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Big Banks Salivate Over Trump Financial Reforms


The U.S. Treasury Department on Monday unveiled a long-awaited plan for overhauling bank rules, aiming to ease regulations on financial sector that were imposed after the financial crisis.

The report, prepared under the direction of Secretary Steven Mnuchin, proposes changes including easing up of restrictions big banks face in their trading operations since the passage of the Dodd-Frank Act, and adjusting the annual stress tests they must undergo to assess whether lenders can endure economic downturns.

The Trump administration also called for reducing the powers of the Consumer Financial Protection Bureau or CFPB, which is accused of aggressively pursuing bad behavior by financial institutions. The Treasury Department said the President should be able to remove CFPB director.

The plan is also said to expand the authority of the Financial Stability Oversight Council, which is chaired by Mnuchin.

"Properly structuring regulation of the U.S. financial system is critical to achieve the administration's goal of sustained economic growth and to create opportunities for all Americans to benefit from a stronger economy," Mnuchin stated.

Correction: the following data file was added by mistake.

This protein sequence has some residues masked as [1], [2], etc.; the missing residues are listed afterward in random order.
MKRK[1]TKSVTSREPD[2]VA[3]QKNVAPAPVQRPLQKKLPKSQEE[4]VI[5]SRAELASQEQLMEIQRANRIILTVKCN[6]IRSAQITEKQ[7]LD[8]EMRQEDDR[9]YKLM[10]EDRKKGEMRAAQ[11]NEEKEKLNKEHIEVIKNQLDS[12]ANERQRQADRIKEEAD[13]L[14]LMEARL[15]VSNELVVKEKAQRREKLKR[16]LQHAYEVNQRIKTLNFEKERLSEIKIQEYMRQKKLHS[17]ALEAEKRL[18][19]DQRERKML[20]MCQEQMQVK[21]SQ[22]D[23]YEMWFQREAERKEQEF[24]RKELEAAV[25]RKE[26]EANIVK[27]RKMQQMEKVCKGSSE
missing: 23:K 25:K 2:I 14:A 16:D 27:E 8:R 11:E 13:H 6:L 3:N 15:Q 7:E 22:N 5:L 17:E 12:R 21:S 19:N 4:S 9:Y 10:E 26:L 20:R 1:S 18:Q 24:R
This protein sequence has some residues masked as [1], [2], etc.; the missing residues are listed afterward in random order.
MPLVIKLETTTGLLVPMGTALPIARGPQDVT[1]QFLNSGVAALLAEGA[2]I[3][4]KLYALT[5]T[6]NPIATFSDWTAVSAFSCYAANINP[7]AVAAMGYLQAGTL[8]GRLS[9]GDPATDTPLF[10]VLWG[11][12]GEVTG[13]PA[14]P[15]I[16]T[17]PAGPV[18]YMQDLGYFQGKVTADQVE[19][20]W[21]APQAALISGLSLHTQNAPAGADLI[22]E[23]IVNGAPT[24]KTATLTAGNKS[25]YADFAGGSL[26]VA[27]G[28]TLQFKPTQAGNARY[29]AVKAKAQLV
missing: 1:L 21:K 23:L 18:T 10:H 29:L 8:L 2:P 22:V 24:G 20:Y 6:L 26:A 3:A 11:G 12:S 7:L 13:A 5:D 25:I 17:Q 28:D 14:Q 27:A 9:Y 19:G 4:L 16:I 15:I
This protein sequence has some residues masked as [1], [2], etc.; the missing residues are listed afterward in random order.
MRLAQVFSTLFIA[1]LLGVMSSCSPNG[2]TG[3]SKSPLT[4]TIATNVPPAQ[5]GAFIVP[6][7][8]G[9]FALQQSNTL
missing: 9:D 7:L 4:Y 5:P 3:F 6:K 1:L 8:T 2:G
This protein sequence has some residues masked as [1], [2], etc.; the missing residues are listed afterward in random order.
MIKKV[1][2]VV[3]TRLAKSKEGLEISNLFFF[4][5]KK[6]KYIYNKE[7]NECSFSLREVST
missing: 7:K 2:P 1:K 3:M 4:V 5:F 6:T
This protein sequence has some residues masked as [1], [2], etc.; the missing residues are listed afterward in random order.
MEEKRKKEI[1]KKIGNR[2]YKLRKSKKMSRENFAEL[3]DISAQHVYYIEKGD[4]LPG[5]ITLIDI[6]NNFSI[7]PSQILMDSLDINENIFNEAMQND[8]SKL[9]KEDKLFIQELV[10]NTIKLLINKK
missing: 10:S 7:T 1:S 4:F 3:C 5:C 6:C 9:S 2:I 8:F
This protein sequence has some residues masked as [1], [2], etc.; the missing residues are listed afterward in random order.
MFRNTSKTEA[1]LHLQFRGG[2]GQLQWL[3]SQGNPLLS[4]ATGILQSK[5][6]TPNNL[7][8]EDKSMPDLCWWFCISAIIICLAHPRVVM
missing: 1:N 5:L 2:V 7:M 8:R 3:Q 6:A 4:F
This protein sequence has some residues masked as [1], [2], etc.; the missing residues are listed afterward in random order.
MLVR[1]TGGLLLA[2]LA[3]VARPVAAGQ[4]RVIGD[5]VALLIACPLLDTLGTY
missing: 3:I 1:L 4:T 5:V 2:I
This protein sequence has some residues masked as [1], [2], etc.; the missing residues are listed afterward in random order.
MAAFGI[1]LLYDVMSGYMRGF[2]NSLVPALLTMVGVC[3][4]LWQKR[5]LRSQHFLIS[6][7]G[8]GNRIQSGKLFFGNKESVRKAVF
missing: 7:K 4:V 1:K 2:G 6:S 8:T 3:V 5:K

The report was generally applauded by banking industry, which has been seeking many of the proposed changes for long that are expected to mostly benefit major banks like JPMorgan Chase, Citigroup, and Bank of America, among others.

Rob Nichols, president of the American Bankers Association, urged regulators and Congress to take up these recommendations expeditiously, and to consider additional changes so banks can continue to play their important role in accelerating economic growth.

The Treasury review, which President Donald Trump requested in an executive order in February, offered the most detailed plans to date for re-writing the financial regulations put in place after the 2008 financial crisis.

It also recommended greater exemptions from the Volcker Rule, which bans banks from trading for their own gain. The report called for rules to be revised to give small community banks relief from regulatory scrutiny such as stress tests.

Mnuchin reportedly said that the nearly 150-page report suggested more than 100 changes, most of which would be made through regulators rather than Congress.

He said, "We think about 80 percent of the substance in the report can be accomplished by regulatory changes, and about 20 percent by legislation."

Meanwhile, Democrats were quick to criticize the report as a big bank-inspired wish list. According to them, Dodd-Frank is vital for keeping on checking Wall Street after its risky trading nearly collapsed U.S. economy in 2008.

by RTTNews Staff Writer

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